As temperatures rise with coronavirus cases, experts eye impact of air conditioning
"Anytime we are going into a closed environment, we are at higher risk."
As the summer heat and new cases of the novel coronavirus continue to surge in much of the country, scientists are warily watching what potential impact retreating into air conditioned spaces may be having on the further spread of the virus.
Under normal circumstances, health care professionals encourage the public to seek refuge from high temperatures in the comfort of an air-conditioned space. But these are hardly normal circumstances.
While individuals can take steps to protect themselves, a growing body of research suggests that indoor spaces with poor ventilation or lack of new air can raise the risk of the virus' spread, according to infectious disease aerobiologist Dr. Donald Milton of the University of Maryland.
“Anytime we are going into a closed environment, we are at higher risk,” Milton told ABC News. He added that he was most concerned about people “going to a cooling center where ... the air conditioning is not filtering air or bringing in outside air -- and a lot of people are close together.”
Milton's worries were in part formed by research he and an international team of scientists published earlier this month that looked at the spread of the influenza virus, which causes the seasonal flu. The research found that the flu virus might be spread through the air, as fine droplets, rather than through large droplet spray, as was previously believed.
Moreover, the research revealed the virus’s infection rate appeared to drop in well-ventilated areas. Since both influenza and COVID-19 are respiratory viruses, Milton said his findings could mean that the types of closed spaces people typically go to escape the summer heat, when crowded with people close together, could also be ideal locations for virus spread.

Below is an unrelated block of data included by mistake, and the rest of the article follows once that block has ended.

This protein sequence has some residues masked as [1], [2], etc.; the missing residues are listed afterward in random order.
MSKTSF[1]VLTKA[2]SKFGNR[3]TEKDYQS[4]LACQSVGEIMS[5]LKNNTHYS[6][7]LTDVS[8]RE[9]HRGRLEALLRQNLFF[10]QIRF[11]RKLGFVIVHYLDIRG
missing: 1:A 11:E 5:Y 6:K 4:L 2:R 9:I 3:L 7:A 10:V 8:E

And though Milton said he was especially concerned about cooling centers, a study recently published by researchers at the University of Minnesota and undergoing peer review suggested that the particular indoor setting and even the position of the ventilation could impact how well it did against potential viral-containing particles. With schools scrambling to prepare for fall, the University of Minnesota study included a classroom simulation.
Dr. Edward Nardell, a professor at Harvard Medical School, previously said that lower-risk spaces, such as office buildings, still often also force people to rebreathe non-fresh air.
In a recent presentation, Nardell cited his work with drug-resistant strains of tuberculosis as a possible parallel to the current coronavirus situation, noting to The Harvard Gazette in late June that, “As people go indoors in hot weather and the rebreathed air fraction goes up, the risk of infection is quite dramatic.” Nardell added that the same principle applies to extremely cold weather, which also forces people indoors.
Some infectious disease experts also suggest that recycled airflow caused by air conditioners could alter the widely held understanding – shared by both the World Health Organization and the Centers for Disease Control and Prevention – that virus-carrying air droplets rarely travel further than six feet. It was a fear raised months ago in a CDC-published, peer-reviewed study drafted by Chinese government researchers.